arawhcuk
Full Member
Posts: 14
Joined: Sat Jul 15, 2006 8:17 pm

tomatoes stopped growing, or are growing realllly slow?

I'm getting plenty of tomatoes on my plants. but my biggest two are about slightly larger than a cherry/grape tomato and they're not really getting any larger, or they're at least growing veeerrry slowwwly. is this normal ? any way to speed it up?

femlow
Senior Member
Posts: 127
Joined: Sat Jul 15, 2006 1:37 am
Location: 5a - Maine

Depending on the species of tomato, that may be perfectly normal, since some large tomatoes grow on smaller plants, and some cherry and grape tomato plants get rather large. If you are getting a normal amount of fruit off of it and the plants aren't otherwise showing concerning signs, then its likely just how big the plants get, but sometimes insufficient growth can be caused by a lack of nitrogen. Normally if this is the case, there is also yellowing of leaves along with it. Be careful about adding too much nitrogen though because it can cause a whole lot of problems, like poor fruit and seed developement. Normally, a decent vegetable fertilizer has a good balance of nutrients, so if you use one, and you are getting healthy fruit and your plants look healthy, its probably not much to worry about.

fem

arawhcuk
Full Member
Posts: 14
Joined: Sat Jul 15, 2006 8:17 pm

i meant more the actual fruit rather than the plants. the plants are plenty big, but the fruit is taking a real long time to develop. i'll try to find a fertilizer though. right now I'm just giving them miracle-gro once a week

femlow
Senior Member
Posts: 127
Joined: Sat Jul 15, 2006 1:37 am
Location: 5a - Maine

Sorry, I misunderstood. Nix the nitrogen then and try upping the phosphorous. Phosphorous is the key nutrient to healthy, mature, well developed fruit.

fem

Student of Nature
Newly Registered
Posts: 6
Joined: Sun Jul 16, 2006 9:40 am
Location: Central Vermont

Soil Additives

This is my second year for box garden tomatoes. I use organic soil (with Miracle Gro) and this year added my own compost but I've never added anything like nitrogen or phosphorus. I wouldn't even know how to buy it. Tell me more, in case I need it some day. Thanks!
Student of Nature

femlow
Senior Member
Posts: 127
Joined: Sat Jul 15, 2006 1:37 am
Location: 5a - Maine

If you use compost, you probably won't need to add nitrogen. Nitrogen is released naturally from dead organic matter so compost is great for that and you probably wont need to add more. If you do for some reason though, and you are preparing you bed or pots ahead of time, you can add green plant matter, such as lawn clippings and till or mix it in. They are a great source of nitrogen (much better when they are still green than when they are dry). If you have already planted and think you need more nitrogen, the you can get things like high-nitrogen fertilizers to add. Often ones for lawns and other leaafy plants are higher in nitrogen. Just be careful because as stated above, an excess of nitrogen can cause problems as well. It can actually slow down plant growth, cause the leaves to become leathery, will reduce flower and fruit/seed production, and in excess can cause ground water pollution because it is easily leeched below two feet or so.

Wood ashes (from a fireplace) can be used to increase phosphorus as well as potassium and some other nitruents, and it can be used to raise the soild pH. Because wood ashes can cause root burn if added when the plants are growing, this is best done during the winter. If you think you need to add more when yur plants are already in, you can get a high-phosphorus fertilizer like a starter fertilizer and use that.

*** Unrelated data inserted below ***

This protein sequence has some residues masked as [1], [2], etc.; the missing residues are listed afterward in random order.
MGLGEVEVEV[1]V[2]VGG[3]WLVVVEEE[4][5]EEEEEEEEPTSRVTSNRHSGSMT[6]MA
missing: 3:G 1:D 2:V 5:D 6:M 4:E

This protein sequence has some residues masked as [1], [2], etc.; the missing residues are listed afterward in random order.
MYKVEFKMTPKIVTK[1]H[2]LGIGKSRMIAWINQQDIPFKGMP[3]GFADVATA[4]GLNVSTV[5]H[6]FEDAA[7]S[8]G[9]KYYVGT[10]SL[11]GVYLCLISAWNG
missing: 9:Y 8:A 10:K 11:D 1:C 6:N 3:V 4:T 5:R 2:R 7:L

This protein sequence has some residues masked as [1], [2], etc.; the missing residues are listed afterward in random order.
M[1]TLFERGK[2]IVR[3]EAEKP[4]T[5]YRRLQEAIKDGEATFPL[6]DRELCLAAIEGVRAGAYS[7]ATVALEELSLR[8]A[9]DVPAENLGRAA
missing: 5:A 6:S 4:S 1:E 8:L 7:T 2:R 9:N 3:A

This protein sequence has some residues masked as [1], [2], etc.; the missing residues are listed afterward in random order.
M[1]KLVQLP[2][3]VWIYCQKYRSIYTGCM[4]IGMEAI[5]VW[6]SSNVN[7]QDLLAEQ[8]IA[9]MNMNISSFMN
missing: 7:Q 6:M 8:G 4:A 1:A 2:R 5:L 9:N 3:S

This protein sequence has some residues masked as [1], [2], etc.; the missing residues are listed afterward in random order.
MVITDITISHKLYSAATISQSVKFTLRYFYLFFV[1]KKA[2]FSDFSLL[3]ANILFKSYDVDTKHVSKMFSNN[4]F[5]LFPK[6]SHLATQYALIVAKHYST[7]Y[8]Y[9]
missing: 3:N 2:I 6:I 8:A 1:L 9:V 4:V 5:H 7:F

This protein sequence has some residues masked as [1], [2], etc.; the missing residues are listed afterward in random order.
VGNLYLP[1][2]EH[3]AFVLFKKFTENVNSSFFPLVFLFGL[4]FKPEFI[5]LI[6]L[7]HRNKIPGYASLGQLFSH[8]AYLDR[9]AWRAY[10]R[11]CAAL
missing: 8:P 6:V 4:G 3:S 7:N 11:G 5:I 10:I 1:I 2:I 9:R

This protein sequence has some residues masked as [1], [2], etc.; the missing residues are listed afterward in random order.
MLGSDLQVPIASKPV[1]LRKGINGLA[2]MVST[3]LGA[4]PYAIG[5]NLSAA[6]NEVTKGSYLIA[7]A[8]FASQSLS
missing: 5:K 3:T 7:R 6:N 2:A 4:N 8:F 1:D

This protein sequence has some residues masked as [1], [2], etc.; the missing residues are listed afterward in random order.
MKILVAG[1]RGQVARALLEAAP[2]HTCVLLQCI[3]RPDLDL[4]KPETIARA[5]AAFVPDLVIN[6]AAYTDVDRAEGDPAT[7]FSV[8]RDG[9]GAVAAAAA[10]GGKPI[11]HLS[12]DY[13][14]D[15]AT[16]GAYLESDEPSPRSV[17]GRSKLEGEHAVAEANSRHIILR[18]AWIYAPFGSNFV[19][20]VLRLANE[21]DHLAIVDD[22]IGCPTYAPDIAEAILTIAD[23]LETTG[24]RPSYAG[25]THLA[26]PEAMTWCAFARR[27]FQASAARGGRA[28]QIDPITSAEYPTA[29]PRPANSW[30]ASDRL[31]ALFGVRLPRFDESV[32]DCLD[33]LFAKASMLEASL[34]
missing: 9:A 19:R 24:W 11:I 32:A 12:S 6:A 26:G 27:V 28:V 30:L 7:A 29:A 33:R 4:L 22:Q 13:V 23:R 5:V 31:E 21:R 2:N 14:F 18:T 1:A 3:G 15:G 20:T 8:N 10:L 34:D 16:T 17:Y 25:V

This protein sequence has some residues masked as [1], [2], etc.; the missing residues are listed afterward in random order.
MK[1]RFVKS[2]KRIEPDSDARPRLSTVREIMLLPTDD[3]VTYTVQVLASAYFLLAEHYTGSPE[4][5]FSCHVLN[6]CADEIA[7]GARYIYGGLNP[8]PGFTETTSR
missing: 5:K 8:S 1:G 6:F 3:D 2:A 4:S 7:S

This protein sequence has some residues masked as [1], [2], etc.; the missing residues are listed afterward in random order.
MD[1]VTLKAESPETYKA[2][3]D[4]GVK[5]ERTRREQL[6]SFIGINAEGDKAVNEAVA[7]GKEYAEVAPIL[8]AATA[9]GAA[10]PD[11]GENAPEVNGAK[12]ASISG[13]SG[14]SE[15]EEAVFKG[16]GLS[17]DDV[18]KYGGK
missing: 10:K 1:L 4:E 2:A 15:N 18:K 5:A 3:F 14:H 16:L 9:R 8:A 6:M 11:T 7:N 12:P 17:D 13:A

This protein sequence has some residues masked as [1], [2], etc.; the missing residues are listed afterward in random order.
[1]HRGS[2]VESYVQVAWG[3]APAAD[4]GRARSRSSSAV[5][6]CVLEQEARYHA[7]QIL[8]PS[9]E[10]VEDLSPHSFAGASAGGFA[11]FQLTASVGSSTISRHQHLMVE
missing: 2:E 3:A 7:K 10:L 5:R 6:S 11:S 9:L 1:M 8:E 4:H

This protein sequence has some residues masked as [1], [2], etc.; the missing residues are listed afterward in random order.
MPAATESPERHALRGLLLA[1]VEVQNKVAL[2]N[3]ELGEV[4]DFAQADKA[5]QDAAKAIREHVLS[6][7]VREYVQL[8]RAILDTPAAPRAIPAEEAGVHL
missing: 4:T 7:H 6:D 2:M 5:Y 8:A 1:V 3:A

If you are concerned about nutrient and pH levels, you can always get your soil tested to see how it needs to be ammended before you plant and when your plants are already int he ground.

fem

arawhcuk
Full Member
Posts: 14
Joined: Sat Jul 15, 2006 8:17 pm

well i have no clue where to get fertilizers. anything i can add like what you'd add to a compost pile? lor leaves or something?

femlow
Senior Member
Posts: 127
Joined: Sat Jul 15, 2006 1:37 am
Location: 5a - Maine

You can get fertilizers at any nursery, however if you don't want to use synthetics, you can use other things to provide the necessary nutrients for your plants. You can add wood ashes (from a fireplace) during the winter or I think you should be able to find bone meal at a feed store, though I don't know when you should add it. Both of these will up the phosphorus in the soil as well as some other nutrients (especially the bone meal, though wood ashes will add more potassium). Compost is perfectly adequate for nitrogen. However with you plants already in the ground, your options will be somewhat more limited. The easiest thing to do now is to use a synthetic fertilizer (from a nursery or garden store) that has high phosphorus (the middle number), and then this winter, ammend your soil using either of the products above so it will not be necessary to use a synthetic next year.

fem

Newt
Greener Thumb
Posts: 1868
Joined: Wed May 26, 2004 2:44 am
Location: Maryland zone 7

Arawhcuk, you should find this helpful in explaining the NPK of fertilizers.
https://www.loudzen.com/garden/soil/index.html

Do keep in mind that adding one element can sometimes cause an imbalance of other nutrients. Using organics will help and be easier on the plants.

Here's some info about the differences in synthetics such as Miracle Gro and organics.
https://www.dirtdoctor.com/view_question.php?id=131

Nutrient Content of Natural Materials and Manure and tables for application:
https://www.ces.ncsu.edu/depts/hort/consumer/factsheets/trees-new/text/fertilizing_tables.html

Newt

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